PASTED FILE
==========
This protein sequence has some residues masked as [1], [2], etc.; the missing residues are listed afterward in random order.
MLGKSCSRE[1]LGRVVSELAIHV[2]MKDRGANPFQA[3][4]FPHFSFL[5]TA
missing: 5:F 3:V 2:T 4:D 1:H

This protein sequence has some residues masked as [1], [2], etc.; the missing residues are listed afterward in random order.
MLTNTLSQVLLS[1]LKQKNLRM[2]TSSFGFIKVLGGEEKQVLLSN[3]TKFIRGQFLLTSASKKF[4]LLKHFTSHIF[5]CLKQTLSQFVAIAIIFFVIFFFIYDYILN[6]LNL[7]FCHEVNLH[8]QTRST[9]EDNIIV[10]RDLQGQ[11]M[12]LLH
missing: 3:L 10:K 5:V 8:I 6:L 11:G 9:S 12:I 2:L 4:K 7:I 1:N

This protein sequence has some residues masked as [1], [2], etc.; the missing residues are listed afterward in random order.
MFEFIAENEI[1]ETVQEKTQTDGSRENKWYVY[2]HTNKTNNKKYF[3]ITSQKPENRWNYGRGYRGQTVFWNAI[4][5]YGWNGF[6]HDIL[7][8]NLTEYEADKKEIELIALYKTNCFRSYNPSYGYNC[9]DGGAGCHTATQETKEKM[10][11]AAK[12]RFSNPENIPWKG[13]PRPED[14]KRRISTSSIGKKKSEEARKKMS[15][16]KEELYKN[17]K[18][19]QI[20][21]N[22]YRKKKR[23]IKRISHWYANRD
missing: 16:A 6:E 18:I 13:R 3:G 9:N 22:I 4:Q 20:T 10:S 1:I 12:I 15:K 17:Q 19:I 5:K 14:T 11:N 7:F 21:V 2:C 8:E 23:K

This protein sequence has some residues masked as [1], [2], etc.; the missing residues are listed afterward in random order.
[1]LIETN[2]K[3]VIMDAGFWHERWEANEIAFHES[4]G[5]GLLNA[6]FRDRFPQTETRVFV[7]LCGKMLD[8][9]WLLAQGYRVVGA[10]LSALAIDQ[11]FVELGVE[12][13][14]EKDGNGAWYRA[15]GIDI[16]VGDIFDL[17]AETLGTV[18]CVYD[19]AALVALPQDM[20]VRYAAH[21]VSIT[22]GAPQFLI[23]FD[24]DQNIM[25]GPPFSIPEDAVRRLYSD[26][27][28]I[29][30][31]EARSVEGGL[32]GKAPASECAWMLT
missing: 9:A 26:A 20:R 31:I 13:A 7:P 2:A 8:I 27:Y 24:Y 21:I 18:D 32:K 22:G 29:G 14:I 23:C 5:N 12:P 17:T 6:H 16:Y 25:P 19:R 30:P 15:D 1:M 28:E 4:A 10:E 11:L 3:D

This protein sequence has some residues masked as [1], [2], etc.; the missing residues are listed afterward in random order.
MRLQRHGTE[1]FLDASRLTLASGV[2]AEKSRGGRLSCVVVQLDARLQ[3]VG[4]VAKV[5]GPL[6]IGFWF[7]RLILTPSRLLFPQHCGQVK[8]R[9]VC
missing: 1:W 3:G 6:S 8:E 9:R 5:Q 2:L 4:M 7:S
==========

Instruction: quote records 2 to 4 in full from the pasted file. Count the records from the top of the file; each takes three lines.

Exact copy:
This protein sequence has some residues masked as [1], [2], etc.; the missing residues are listed afterward in random order.
MLTNTLSQVLLS[1]LKQKNLRM[2]TSSFGFIKVLGGEEKQVLLSN[3]TKFIRGQFLLTSASKKF[4]LLKHFTSHIF[5]CLKQTLSQFVAIAIIFFVIFFFIYDYILN[6]LNL[7]FCHEVNLH[8]QTRST[9]EDNIIV[10]RDLQGQ[11]M[12]LLH
missing: 3:L 10:K 5:V 8:I 6:L 11:G 9:S 12:I 2:L 4:K 7:I 1:N

This protein sequence has some residues masked as [1], [2], etc.; the missing residues are listed afterward in random order.
MFEFIAENEI[1]ETVQEKTQTDGSRENKWYVY[2]HTNKTNNKKYF[3]ITSQKPENRWNYGRGYRGQTVFWNAI[4][5]YGWNGF[6]HDIL[7][8]NLTEYEADKKEIELIALYKTNCFRSYNPSYGYNC[9]DGGAGCHTATQETKEKM[10][11]AAK[12]RFSNPENIPWKG[13]PRPED[14]KRRISTSSIGKKKSEEARKKMS[15][16]KEELYKN[17]K[18][19]QI[20][21]N[22]YRKKKR[23]IKRISHWYANRD
missing: 16:A 6:E 18:I 13:R 3:G 9:N 22:I 4:Q 20:T 10:S 1:I 12:I 15:K 17:Q 19:I 5:K 14:T 11:N 7:F 21:V 2:C 8:E 23:K

This protein sequence has some residues masked as [1], [2], etc.; the missing residues are listed afterward in random order.
[1]LIETN[2]K[3]VIMDAGFWHERWEANEIAFHES[4]G[5]GLLNA[6]FRDRFPQTETRVFV[7]LCGKMLD[8][9]WLLAQGYRVVGA[10]LSALAIDQ[11]FVELGVE[12][13][14]EKDGNGAWYRA[15]GIDI[16]VGDIFDL[17]AETLGTV[18]CVYD[19]AALVALPQDM[20]VRYAAH[21]VSIT[22]GAPQFLI[23]FD[24]DQNIM[25]GPPFSIPEDAVRRLYSD[26][27][28]I[29][30][31]EARSVEGGL[32]GKAPASECAWMLT
missing: 9:A 26:A 20:R 31:I 13:A 7:P 2:A 8:I 27:Y 24:Y 21:I 18:D 32:K 22:G 29:G 14:I 23:C 5:N 12:P 17:T 6:H 16:Y 25:P 19:R 30:P 15:D 1:M 28:E 4:A 10:E 11:L 3:D